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Calculated decisions take little account of human factor

By Ruaidhri O'Connor

If anyone needed a reminder that professional rugby players are human too, Saturday served it up. A tale of three scrum halves. In the moments after Ruan Pienaar broke down during his live interview with BBC Northern Ireland, news broke that Ben Youngs had decided to withdraw from the Lions tour of New Zealand due to the serious illness of his sister-in-law.

Meanwhile, in a dressing-room 400km south of Belfast, Conor Murray sat with relief and elation having returned from an injury that had him fearing the worst.

Watching the tears stream from the South African's eyes as he made his lap of honour, flanked by his wife Monique and children Jean-Luc and Lemay, you had to wonder how it had come to this.

The vast majority of the 18,000 capacity crowd stayed behind to say goodbye, but the Pienaars didn't want to leave. No-one at Ulster wants them to leave. That decision was made elsewhere.

You wondered if David Nucifora was watching and what he made of it all. It was his call to block Ulster from issuing a fresh deal to the 33-year-old.

IRFU performance director Nucifora made the decision in a cold, calculated manner from his office in Ballsbridge.

Pienaar, so the reasoning goes, is blocking the path of an Irish-qualified scrum-half, meaning Joe Schmidt has less depth than he'd like. During the Springbok's seven-year stay in Belfast, Ulster have failed to develop a suitable heir to the throne and they are too reliant on their overseas import of advancing age. So in Nucifora's mind, Pienaar had to go.

While there is logic in those reasons, they don't account for the human side of the game.

Pienaar is a key leader for Ulster. He provides an example for the young backs, has helped bring Jackson through to become a Test out-half and he remains, with Murray, the best No 9 in the land.

The union need their provinces competing at the highest level and, while Pienaar's replacement John Cooney is undoubtedly a good player with the potential to deliver on his arrival from Connacht - the Dubliner is now saddled with the burden of replacing the most popular man at the Kingspan Stadium.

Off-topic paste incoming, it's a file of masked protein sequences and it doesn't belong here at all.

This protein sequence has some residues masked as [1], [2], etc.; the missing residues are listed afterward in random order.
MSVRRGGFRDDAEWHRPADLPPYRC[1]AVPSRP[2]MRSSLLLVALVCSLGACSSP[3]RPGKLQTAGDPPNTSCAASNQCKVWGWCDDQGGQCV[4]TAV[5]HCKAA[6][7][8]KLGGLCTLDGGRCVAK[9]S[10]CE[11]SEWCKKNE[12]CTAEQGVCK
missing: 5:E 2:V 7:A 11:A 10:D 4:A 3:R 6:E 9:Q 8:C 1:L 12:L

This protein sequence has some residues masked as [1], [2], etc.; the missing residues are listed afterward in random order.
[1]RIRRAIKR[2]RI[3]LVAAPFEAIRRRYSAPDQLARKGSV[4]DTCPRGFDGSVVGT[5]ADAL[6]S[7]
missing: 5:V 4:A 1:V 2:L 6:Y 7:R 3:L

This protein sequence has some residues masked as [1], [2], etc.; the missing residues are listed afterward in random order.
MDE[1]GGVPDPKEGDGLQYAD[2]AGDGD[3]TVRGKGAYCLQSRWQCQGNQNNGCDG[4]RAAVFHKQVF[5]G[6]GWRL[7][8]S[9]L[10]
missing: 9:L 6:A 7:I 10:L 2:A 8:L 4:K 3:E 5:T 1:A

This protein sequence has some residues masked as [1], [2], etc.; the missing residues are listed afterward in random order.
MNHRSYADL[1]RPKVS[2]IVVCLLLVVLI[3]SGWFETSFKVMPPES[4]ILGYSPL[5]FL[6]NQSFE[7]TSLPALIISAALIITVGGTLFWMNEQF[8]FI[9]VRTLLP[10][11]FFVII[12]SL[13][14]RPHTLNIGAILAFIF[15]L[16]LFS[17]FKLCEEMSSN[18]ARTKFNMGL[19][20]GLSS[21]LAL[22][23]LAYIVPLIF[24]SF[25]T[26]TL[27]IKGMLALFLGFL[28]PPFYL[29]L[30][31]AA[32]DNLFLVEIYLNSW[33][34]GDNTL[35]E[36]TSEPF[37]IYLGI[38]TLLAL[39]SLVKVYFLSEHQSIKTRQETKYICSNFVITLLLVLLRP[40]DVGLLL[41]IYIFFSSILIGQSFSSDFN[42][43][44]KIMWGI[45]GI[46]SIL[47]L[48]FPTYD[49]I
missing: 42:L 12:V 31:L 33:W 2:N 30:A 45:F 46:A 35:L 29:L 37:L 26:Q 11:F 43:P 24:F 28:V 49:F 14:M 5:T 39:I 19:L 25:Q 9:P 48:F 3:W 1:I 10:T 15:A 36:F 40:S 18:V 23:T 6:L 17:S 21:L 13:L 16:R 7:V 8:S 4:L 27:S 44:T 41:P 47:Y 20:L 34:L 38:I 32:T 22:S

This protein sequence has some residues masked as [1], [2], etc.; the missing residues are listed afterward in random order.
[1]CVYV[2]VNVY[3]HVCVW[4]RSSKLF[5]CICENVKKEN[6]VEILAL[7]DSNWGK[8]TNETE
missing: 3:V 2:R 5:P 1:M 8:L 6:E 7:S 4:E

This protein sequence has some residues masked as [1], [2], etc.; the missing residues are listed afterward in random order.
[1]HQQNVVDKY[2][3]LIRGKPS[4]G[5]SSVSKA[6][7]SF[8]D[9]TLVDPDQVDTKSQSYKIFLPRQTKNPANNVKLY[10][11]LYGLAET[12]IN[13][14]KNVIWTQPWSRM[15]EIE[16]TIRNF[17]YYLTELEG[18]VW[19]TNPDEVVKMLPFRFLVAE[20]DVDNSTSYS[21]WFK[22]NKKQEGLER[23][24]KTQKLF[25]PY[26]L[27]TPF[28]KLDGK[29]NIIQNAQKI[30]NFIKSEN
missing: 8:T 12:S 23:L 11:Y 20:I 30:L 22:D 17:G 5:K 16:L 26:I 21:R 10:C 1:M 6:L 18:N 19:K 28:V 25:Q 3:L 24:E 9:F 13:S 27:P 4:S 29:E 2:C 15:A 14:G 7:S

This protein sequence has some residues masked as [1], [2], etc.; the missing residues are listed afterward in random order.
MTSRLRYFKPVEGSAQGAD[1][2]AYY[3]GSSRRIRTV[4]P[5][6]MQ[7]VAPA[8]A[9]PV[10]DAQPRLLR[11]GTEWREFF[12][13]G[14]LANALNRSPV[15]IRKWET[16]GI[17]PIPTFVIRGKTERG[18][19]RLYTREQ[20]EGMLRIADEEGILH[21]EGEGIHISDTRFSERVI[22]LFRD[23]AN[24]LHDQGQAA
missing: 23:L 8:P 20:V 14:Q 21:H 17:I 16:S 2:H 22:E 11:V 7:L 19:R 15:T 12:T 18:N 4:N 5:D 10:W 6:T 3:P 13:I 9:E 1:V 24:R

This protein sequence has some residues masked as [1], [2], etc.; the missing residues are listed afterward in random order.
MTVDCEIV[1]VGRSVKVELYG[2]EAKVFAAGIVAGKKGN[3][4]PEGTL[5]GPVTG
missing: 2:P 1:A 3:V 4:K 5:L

Given Pienaar's age and increased injury profile, there could have been scope to ease the transition but the decision was taken and the legendary No 9 moves on. But his years of service should have earned the right to choose his own destiny.

Up against him on Saturday was Isa Nacewa who was allowed to prolong his stay with Leinster beyond the end of next season.

Undoubtedly, the Aucklander contributes to the Leinster cause on and off the pitch just as Pienaar did, but he also can't play for his country and is older than the South African.

Ulster fans will point to inconsistencies but their complaints will likely fall on deaf ears.

Contextually, it is all dwarfed by the Youngs news. A contract or summer tour has nothing on the life-or-death issues the England scrum-half faced and he can't have taken his decision to withdraw from the Lions lightly.

And, in the cold world of professional sport, his announcement nudges Murray closer to a Test jersey.

It's not the way he would have wanted it, but the Munster No 9 will just be delighted to be back on the field playing and showing signs that his long, injury-enforced absence is over.

In Belfast, Pienaar wiped away the tears and waved goodbye to the place he's come to call home.

The door will remain open to him in future, but he should never have been shown it in the first place.

Belfast Telegraph

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